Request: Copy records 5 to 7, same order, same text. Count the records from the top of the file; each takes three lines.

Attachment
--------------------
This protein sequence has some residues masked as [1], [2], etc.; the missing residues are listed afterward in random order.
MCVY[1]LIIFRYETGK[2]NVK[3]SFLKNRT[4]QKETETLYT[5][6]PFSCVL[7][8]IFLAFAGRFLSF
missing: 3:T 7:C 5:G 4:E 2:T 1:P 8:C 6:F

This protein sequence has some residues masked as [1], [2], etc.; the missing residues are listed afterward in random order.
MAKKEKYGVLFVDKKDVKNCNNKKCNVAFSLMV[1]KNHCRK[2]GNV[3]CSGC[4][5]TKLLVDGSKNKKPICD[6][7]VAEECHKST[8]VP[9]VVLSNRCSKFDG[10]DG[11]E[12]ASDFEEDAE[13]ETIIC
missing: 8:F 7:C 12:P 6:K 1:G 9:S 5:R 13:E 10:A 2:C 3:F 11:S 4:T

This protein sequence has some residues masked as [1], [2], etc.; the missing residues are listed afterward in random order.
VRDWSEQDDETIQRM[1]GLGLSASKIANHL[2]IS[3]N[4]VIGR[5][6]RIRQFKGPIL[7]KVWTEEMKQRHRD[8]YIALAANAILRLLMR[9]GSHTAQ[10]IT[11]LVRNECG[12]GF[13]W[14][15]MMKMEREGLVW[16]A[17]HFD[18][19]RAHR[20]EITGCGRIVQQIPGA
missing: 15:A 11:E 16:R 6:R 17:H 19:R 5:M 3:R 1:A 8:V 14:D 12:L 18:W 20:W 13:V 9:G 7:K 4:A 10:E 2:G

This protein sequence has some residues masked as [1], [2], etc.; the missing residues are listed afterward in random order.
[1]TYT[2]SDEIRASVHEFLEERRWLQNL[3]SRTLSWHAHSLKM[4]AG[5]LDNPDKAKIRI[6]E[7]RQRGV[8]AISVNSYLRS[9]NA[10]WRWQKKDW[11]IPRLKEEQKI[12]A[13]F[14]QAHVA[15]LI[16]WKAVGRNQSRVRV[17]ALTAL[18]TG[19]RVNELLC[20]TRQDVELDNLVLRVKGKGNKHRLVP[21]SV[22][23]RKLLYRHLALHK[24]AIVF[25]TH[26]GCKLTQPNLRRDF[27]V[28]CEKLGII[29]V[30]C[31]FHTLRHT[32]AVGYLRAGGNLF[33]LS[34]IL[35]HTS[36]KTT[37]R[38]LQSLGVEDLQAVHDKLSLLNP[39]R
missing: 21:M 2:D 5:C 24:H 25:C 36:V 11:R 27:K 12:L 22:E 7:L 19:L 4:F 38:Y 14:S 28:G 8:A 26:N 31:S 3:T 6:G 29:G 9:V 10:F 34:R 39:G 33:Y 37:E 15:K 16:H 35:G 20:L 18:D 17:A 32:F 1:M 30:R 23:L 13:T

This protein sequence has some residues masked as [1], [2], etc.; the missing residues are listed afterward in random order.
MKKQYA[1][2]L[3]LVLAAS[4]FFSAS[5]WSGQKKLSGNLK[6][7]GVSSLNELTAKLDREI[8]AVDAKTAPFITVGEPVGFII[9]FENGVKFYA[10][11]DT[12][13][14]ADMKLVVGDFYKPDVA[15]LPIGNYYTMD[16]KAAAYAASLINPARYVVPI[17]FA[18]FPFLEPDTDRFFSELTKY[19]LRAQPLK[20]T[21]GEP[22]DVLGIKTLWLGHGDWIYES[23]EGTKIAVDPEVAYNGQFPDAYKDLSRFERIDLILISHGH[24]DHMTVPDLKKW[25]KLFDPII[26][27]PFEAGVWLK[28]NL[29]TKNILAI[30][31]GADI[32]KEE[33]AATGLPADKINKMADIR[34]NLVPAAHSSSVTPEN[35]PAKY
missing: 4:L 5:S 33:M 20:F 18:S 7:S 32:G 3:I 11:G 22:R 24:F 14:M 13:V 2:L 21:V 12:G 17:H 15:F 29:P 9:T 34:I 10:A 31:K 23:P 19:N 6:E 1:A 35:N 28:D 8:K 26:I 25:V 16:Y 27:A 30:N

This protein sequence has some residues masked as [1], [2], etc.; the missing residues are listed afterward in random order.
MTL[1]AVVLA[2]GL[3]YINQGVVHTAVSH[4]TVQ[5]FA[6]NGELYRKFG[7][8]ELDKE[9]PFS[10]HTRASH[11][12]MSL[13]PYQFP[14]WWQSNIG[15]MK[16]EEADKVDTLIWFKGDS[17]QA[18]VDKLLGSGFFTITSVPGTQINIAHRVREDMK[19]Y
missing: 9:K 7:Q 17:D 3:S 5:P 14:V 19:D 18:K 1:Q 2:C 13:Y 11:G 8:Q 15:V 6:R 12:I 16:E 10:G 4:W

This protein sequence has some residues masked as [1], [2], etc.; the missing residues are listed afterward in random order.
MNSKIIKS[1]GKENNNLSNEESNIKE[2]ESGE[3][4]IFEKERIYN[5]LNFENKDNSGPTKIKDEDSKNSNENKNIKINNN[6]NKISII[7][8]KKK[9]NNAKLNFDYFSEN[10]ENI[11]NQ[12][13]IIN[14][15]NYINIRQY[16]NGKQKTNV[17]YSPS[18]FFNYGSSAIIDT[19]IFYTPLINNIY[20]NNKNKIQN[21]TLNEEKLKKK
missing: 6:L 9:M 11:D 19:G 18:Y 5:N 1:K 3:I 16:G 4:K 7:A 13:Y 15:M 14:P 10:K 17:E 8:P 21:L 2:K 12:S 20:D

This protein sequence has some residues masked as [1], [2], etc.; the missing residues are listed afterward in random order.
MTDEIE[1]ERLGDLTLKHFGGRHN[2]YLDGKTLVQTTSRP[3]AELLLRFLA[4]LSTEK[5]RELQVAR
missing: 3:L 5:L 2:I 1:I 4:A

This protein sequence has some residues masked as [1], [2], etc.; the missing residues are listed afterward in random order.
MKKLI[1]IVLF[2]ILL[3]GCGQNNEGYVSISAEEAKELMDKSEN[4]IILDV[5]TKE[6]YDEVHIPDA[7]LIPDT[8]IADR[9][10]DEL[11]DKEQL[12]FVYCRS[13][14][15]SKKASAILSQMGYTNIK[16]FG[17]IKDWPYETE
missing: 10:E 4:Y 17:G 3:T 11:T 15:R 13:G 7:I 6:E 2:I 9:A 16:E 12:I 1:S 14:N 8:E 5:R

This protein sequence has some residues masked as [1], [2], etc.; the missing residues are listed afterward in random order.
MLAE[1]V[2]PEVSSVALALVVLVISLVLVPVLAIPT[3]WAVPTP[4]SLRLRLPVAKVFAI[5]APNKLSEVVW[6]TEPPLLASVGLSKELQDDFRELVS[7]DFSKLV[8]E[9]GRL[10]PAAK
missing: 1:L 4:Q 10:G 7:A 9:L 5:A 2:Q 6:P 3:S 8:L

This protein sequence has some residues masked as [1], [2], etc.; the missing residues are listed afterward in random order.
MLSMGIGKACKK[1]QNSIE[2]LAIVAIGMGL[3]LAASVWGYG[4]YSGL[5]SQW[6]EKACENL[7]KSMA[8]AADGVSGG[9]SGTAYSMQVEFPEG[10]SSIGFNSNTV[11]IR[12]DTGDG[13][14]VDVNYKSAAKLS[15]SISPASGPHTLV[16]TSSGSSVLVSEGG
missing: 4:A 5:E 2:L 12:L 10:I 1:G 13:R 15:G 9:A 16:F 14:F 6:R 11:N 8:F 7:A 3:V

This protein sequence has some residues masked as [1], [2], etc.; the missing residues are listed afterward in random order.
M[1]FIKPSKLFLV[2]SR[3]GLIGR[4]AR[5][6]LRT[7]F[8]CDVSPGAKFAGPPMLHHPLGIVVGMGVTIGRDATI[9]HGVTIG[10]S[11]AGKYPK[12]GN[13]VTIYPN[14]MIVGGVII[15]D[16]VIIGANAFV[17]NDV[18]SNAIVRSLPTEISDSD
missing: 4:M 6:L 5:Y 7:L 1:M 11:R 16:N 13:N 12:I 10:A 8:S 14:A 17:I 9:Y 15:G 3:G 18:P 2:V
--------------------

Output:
This protein sequence has some residues masked as [1], [2], etc.; the missing residues are listed afterward in random order.
MKKQYA[1][2]L[3]LVLAAS[4]FFSAS[5]WSGQKKLSGNLK[6][7]GVSSLNELTAKLDREI[8]AVDAKTAPFITVGEPVGFII[9]FENGVKFYA[10][11]DT[12][13][14]ADMKLVVGDFYKPDVA[15]LPIGNYYTMD[16]KAAAYAASLINPARYVVPI[17]FA[18]FPFLEPDTDRFFSELTKY[19]LRAQPLK[20]T[21]GEP[22]DVLGIKTLWLGHGDWIYES[23]EGTKIAVDPEVAYNGQFPDAYKDLSRFERIDLILISHGH[24]DHMTVPDLKKW[25]KLFDPII[26][27]PFEAGVWLK[28]NL[29]TKNILAI[30][31]GADI[32]KEE[33]AATGLPADKINKMADIR[34]NLVPAAHSSSVTPEN[35]PAKY
missing: 4:L 5:S 33:M 20:F 18:S 7:S 32:G 3:I 11:G 22:R 24:F 14:M 13:V 2:L 21:V 12:G 17:H 15:F 29:P 9:T 34:I 10:A 31:K 23:P 19:N 6:E 1:A 35:N 28:D 8:K 26:I 25:V 16:Y 27:A 30:N

This protein sequence has some residues masked as [1], [2], etc.; the missing residues are listed afterward in random order.
MTL[1]AVVLA[2]GL[3]YINQGVVHTAVSH[4]TVQ[5]FA[6]NGELYRKFG[7][8]ELDKE[9]PFS[10]HTRASH[11][12]MSL[13]PYQFP[14]WWQSNIG[15]MK[16]EEADKVDTLIWFKGDS[17]QA[18]VDKLLGSGFFTITSVPGTQINIAHRVREDMK[19]Y
missing: 9:K 7:Q 17:D 3:S 5:P 14:V 19:D 18:K 1:Q 2:C 13:Y 11:G 8:Q 15:V 6:R 12:I 16:E 10:G 4:W

This protein sequence has some residues masked as [1], [2], etc.; the missing residues are listed afterward in random order.
MNSKIIKS[1]GKENNNLSNEESNIKE[2]ESGE[3][4]IFEKERIYN[5]LNFENKDNSGPTKIKDEDSKNSNENKNIKINNN[6]NKISII[7][8]KKK[9]NNAKLNFDYFSEN[10]ENI[11]NQ[12][13]IIN[14][15]NYINIRQY[16]NGKQKTNV[17]YSPS[18]FFNYGSSAIIDT[19]IFYTPLINNIY[20]NNKNKIQN[21]TLNEEKLKKK
missing: 6:L 9:M 11:D 19:G 18:Y 5:N 1:K 3:I 16:G 4:K 7:A 13:Y 15:M 14:P 10:K 17:E 8:P 21:L 2:K 12:S 20:D